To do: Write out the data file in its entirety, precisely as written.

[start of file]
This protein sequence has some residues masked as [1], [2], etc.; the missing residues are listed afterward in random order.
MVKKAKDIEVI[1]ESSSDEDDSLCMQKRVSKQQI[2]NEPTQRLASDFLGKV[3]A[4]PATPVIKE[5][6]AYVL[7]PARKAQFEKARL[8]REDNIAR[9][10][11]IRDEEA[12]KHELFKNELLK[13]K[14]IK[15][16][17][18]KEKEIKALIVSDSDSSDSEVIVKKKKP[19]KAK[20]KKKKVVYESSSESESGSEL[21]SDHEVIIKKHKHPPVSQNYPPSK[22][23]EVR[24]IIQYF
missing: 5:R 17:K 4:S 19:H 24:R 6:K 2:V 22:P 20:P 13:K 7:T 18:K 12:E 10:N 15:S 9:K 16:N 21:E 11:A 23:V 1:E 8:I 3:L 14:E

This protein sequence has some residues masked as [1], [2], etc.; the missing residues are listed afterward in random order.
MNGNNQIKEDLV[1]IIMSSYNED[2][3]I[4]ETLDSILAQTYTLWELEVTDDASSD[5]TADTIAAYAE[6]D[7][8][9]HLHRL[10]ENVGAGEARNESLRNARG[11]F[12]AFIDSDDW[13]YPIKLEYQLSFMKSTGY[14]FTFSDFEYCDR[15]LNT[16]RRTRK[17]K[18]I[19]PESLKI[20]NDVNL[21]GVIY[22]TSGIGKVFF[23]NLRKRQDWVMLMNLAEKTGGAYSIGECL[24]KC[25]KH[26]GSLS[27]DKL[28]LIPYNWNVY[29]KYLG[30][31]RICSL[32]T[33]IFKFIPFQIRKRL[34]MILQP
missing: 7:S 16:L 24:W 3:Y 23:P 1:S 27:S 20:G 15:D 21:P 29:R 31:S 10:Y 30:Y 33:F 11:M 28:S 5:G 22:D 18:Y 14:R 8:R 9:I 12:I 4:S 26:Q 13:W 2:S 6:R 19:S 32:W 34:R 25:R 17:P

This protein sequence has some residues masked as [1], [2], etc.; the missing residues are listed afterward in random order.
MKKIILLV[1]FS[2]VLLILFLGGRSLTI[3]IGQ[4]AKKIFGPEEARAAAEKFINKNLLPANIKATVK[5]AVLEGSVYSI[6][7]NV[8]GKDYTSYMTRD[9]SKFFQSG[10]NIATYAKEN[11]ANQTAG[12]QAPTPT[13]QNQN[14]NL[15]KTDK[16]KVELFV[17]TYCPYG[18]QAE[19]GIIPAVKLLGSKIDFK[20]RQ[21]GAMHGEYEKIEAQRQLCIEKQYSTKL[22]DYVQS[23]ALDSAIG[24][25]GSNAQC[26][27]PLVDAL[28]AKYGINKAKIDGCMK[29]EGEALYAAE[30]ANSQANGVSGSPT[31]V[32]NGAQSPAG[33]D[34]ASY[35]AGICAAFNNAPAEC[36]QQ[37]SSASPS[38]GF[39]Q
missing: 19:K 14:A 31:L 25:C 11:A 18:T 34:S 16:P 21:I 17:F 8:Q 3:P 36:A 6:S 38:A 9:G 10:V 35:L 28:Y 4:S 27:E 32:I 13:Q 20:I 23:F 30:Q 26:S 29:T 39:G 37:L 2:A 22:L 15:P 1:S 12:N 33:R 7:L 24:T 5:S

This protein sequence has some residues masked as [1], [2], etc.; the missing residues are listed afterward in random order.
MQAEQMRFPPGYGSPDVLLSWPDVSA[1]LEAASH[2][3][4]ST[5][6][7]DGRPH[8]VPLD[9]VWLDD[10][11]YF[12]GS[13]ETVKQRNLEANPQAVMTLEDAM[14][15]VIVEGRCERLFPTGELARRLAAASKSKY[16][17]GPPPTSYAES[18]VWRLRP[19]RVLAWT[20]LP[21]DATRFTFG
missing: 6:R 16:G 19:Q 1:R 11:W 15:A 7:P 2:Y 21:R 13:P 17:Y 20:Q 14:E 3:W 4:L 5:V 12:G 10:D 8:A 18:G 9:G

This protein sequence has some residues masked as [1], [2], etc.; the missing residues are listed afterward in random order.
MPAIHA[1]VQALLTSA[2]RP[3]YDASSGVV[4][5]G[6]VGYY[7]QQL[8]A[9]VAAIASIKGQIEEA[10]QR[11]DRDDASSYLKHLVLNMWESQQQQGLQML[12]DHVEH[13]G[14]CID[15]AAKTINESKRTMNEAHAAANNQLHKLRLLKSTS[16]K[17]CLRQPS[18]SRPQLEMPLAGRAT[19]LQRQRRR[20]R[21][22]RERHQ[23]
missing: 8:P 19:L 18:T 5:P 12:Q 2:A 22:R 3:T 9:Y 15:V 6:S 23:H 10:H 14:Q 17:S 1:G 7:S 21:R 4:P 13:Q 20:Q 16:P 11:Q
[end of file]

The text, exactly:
This protein sequence has some residues masked as [1], [2], etc.; the missing residues are listed afterward in random order.
MVKKAKDIEVI[1]ESSSDEDDSLCMQKRVSKQQI[2]NEPTQRLASDFLGKV[3]A[4]PATPVIKE[5][6]AYVL[7]PARKAQFEKARL[8]REDNIAR[9][10][11]IRDEEA[12]KHELFKNELLK[13]K[14]IK[15][16][17][18]KEKEIKALIVSDSDSSDSEVIVKKKKP[19]KAK[20]KKKKVVYESSSESESGSEL[21]SDHEVIIKKHKHPPVSQNYPPSK[22][23]EVR[24]IIQYF
missing: 5:R 17:K 4:S 19:H 24:R 6:K 2:V 22:P 20:P 13:K 7:T 18:K 12:E 10:N 15:S 9:K 16:N 21:E 11:A 23:V 1:E 8:I 3:L 14:E

This protein sequence has some residues masked as [1], [2], etc.; the missing residues are listed afterward in random order.
MNGNNQIKEDLV[1]IIMSSYNED[2][3]I[4]ETLDSILAQTYTLWELEVTDDASSD[5]TADTIAAYAE[6]D[7][8][9]HLHRL[10]ENVGAGEARNESLRNARG[11]F[12]AFIDSDDW[13]YPIKLEYQLSFMKSTGY[14]FTFSDFEYCDR[15]LNT[16]RRTRK[17]K[18]I[19]PESLKI[20]NDVNL[21]GVIY[22]TSGIGKVFF[23]NLRKRQDWVMLMNLAEKTGGAYSIGECL[24]KC[25]KH[26]GSLS[27]DKL[28]LIPYNWNVY[29]KYLG[30][31]RICSL[32]T[33]IFKFIPFQIRKRL[34]MILQP
missing: 7:S 16:L 24:W 3:Y 23:P 1:S 27:S 20:G 15:D 21:P 29:R 31:S 10:Y 30:Y 33:F 11:M 28:S 5:G 22:D 18:Y 14:R 8:R 9:I 12:I 4:S 26:Q 13:W 2:S 6:R 19:S 32:W 34:R 25:R 17:P

This protein sequence has some residues masked as [1], [2], etc.; the missing residues are listed afterward in random order.
MKKIILLV[1]FS[2]VLLILFLGGRSLTI[3]IGQ[4]AKKIFGPEEARAAAEKFINKNLLPANIKATVK[5]AVLEGSVYSI[6][7]NV[8]GKDYTSYMTRD[9]SKFFQSG[10]NIATYAKEN[11]ANQTAG[12]QAPTPT[13]QNQN[14]NL[15]KTDK[16]KVELFV[17]TYCPYG[18]QAE[19]GIIPAVKLLGSKIDFK[20]RQ[21]GAMHGEYEKIEAQRQLCIEKQYSTKL[22]DYVQS[23]ALDSAIG[24][25]GSNAQC[26][27]PLVDAL[28]AKYGINKAKIDGCMK[29]EGEALYAAE[30]ANSQANGVSGSPT[31]V[32]NGAQSPAG[33]D[34]ASY[35]AGICAAFNNAPAEC[36]QQ[37]SSASPS[38]GF[39]Q
missing: 19:K 14:A 31:L 25:C 11:A 18:T 34:S 16:P 21:I 17:F 8:Q 3:P 36:A 6:S 38:A 9:G 10:V 35:L 28:Y 4:S 27:E 32:I 13:Q 20:I 23:F 30:Q 26:S 29:T 39:G 37:L 2:A 22:L 15:P 1:S 12:N 33:R 7:L 24:T 5:S

This protein sequence has some residues masked as [1], [2], etc.; the missing residues are listed afterward in random order.
MQAEQMRFPPGYGSPDVLLSWPDVSA[1]LEAASH[2][3][4]ST[5][6][7]DGRPH[8]VPLD[9]VWLDD[10][11]YF[12]GS[13]ETVKQRNLEANPQAVMTLEDAM[14][15]VIVEGRCERLFPTGELARRLAAASKSKY[16][17]GPPPTSYAES[18]VWRLRP[19]RVLAWT[20]LP[21]DATRFTFG
missing: 6:R 16:G 19:Q 1:R 11:W 15:A 7:P 2:Y 21:R 13:P 17:Y 20:Q 14:E 3:W 4:L 5:V 12:G 10:D 8:A 18:G 9:G

This protein sequence has some residues masked as [1], [2], etc.; the missing residues are listed afterward in random order.
MPAIHA[1]VQALLTSA[2]RP[3]YDASSGVV[4][5]G[6]VGYY[7]QQL[8]A[9]VAAIASIKGQIEEA[10]QR[11]DRDDASSYLKHLVLNMWESQQQQGLQML[12]DHVEH[13]G[14]CID[15]AAKTINESKRTMNEAHAAANNQLHKLRLLKSTS[16]K[17]CLRQPS[18]SRPQLEMPLAGRAT[19]LQRQRRR[20]R[21][22]RERHQ[23]
missing: 8:P 19:L 18:T 5:P 12:Q 2:A 22:R 3:T 9:Y 15:V 6:S 23:H 10:H 14:Q 17:S 1:G 7:S 21:R 4:P 13:Q 20:Q 16:P 11:Q